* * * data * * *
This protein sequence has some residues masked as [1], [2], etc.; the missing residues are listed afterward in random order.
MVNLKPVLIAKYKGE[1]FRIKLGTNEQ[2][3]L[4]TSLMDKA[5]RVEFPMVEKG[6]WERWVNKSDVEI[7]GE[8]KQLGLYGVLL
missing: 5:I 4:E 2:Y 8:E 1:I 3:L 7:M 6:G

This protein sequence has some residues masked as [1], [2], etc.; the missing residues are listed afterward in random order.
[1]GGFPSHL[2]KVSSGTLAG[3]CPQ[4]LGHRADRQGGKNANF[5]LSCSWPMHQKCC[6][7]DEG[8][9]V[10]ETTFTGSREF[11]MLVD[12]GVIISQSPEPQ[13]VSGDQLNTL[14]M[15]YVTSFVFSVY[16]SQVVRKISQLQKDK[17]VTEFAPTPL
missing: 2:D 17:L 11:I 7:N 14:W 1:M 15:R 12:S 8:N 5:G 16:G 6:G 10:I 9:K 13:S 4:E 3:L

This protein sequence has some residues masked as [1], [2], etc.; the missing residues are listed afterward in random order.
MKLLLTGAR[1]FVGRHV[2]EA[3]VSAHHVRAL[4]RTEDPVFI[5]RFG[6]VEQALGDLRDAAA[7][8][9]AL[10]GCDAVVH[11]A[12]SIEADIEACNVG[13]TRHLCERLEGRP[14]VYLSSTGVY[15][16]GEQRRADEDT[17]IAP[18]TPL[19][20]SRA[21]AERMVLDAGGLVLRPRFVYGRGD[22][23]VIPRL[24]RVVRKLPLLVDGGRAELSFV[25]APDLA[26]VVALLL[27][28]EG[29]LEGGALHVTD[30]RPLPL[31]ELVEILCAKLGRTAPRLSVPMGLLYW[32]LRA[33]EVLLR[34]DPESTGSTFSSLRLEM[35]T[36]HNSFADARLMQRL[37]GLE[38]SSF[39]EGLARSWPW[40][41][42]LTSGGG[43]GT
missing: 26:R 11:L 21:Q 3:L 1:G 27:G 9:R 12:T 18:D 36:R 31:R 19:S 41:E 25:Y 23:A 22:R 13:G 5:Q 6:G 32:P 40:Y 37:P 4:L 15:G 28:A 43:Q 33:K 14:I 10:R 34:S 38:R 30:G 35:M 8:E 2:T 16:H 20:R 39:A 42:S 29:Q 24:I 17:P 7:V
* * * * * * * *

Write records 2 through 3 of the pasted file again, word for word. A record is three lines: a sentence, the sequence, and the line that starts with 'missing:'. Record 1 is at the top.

This protein sequence has some residues masked as [1], [2], etc.; the missing residues are listed afterward in random order.
[1]GGFPSHL[2]KVSSGTLAG[3]CPQ[4]LGHRADRQGGKNANF[5]LSCSWPMHQKCC[6][7]DEG[8][9]V[10]ETTFTGSREF[11]MLVD[12]GVIISQSPEPQ[13]VSGDQLNTL[14]M[15]YVTSFVFSVY[16]SQVVRKISQLQKDK[17]VTEFAPTPL
missing: 2:D 17:L 11:I 7:N 14:W 1:M 15:R 12:S 8:N 5:G 16:G 6:G 10:I 9:K 13:S 4:E 3:L

This protein sequence has some residues masked as [1], [2], etc.; the missing residues are listed afterward in random order.
MKLLLTGAR[1]FVGRHV[2]EA[3]VSAHHVRAL[4]RTEDPVFI[5]RFG[6]VEQALGDLRDAAA[7][8][9]AL[10]GCDAVVH[11]A[12]SIEADIEACNVG[13]TRHLCERLEGRP[14]VYLSSTGVY[15][16]GEQRRADEDT[17]IAP[18]TPL[19][20]SRA[21]AERMVLDAGGLVLRPRFVYGRGD[22][23]VIPRL[24]RVVRKLPLLVDGGRAELSFV[25]APDLA[26]VVALLL[27][28]EG[29]LEGGALHVTD[30]RPLPL[31]ELVEILCAKLGRTAPRLSVPMGLLYW[32]LRA[33]EVLLR[34]DPESTGSTFSSLRLEM[35]T[36]HNSFADARLMQRL[37]GLE[38]SSF[39]EGLARSWPW[40][41][42]LTSGGG[43]GT
missing: 26:R 11:L 21:Q 3:L 1:G 27:G 9:R 12:T 18:D 36:R 31:R 19:S 41:E 25:Y 23:A 22:R 13:G 5:Q 6:G 32:P 40:Y 37:P 4:L 15:G 28:A 43:Q 33:K 14:I 10:R 34:S 38:R 30:G 35:M 8:E 2:T 16:H 20:R 39:A 42:S 29:Q 24:I 17:P 7:V